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The effects of weight loss and salt reduction on visit-to-visit blood pressure variability: results from a multicenter randomized controlled trial

Diaz, Keith M.a,b; Muntner, Paulc; Levitan, Emily B.c; Brown, Michael D.d; Babbitt, Dianne M.b; Shimbo, Daichia

doi: 10.1097/HJH.0000000000000080
ORIGINAL PAPERS: Overweight and obesity

Objectives: As evidence suggests visit-to-visit variability (VVV) of blood pressure (BP) is associated with cardiovascular events and mortality, there is increasing interest in identifying interventions that reduce VVV of BP. We investigated the effects of weight loss and sodium reduction, alone or in combination, on VVV of BP in participants enrolled in phase II of the Trials of Hypertension Prevention.

Methods: BP readings were taken at 6-month intervals for 36 months in 1820 participants with high-normal DBP who were randomized to weight loss, sodium reduction, combination (weight loss and sodium reduction), or usual care groups. VVV of BP was defined as the SD of BP across six follow-up visits.

Results: VVV of SBP was not significantly different between participants randomized to the weight loss (7.2 ± 3.1 mmHg), sodium reduction (7.1 ± 3.0 mmHg), or combined (6.9 ± 2.9 mmHg) intervention groups vs. the usual care group (6.9 ± 2.9 mmHg). In a fully adjusted model, no difference (0.0 ± 0.2 mmHg) in VVV of SBP was present between individuals who successfully maintained their weight loss vs. individuals who did not lose weight during follow-up (P = 0.93). Also, those who maintained a reduced sodium intake throughout follow-up did not have lower VVV of SBP compared to those who did not reduce their sodium intake (0.1 ± 0.3 mmHg; P = 0.77). Results were similar for VVV of DBP.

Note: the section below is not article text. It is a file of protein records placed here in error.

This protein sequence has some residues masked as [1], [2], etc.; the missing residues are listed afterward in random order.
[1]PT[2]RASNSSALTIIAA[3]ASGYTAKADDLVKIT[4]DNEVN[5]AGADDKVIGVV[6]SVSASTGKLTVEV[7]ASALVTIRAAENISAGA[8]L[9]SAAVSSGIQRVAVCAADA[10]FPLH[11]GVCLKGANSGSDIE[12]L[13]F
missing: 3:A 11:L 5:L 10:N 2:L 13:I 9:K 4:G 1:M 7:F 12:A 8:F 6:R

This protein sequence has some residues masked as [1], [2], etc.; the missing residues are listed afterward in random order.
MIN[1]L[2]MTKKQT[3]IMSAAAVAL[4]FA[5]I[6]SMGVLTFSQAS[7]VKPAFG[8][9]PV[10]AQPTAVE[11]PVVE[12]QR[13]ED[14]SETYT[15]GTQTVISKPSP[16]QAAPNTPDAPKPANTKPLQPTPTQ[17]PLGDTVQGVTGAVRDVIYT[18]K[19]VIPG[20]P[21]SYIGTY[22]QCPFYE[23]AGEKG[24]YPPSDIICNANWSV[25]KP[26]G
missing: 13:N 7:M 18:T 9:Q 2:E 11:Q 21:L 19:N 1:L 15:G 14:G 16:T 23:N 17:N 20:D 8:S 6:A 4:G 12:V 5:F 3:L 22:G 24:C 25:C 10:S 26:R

Conclusions: These findings suggest that weight loss and sodium reduction may not be effective interventions for lowering VVV of BP in individuals with high-normal DBP.

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aCenter for Behavioral Cardiovascular Health, Department of Medicine, Columbia University Medical Center, New York

bHypertension, Molecular, and Applied Physiology Laboratory, Department of Kinesiology, Temple University, Philadelphia, Pennsylvania

cDepartment of Epidemiology, University of Alabama Birmingham, Birmingham, Alabama

dVascular Health Laboratory, Department of Kinesiology & Nutrition, University of Illinois at Chicago, Chicago, Illinois, USA

Correspondence to Keith M. Diaz, PhD, Columbia University Medical Center, 622 West 168th Street, PH 9-319, NY 10032, USA.Tel: +1 212 304 5231; fax: +1 212 305 3172; e-mail:

Abbreviations: ANCOVA, analysis of covariance; ANOVA, analysis of variance; BP, blood pressure; HR, heart rate; TOHP II, phase II of the Trials of Hypertension Prevention; VVV, visit-to-visit variability; VVV18mo, VVV calculated over three visits during the 18-month follow-up period; VVV36mo, VVV calculated over three visits during the 36-month follow-up period; VVVbaseline, VVV calculated over three visits during the baseline period; VVVFU, VVV calculated over six visits from the 6-month through the 36-month follow-up visits

Received 10 May, 2013

Accepted 20 November, 2013

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© 2014 Wolters Kluwer Health | Lippincott Williams & Wilkins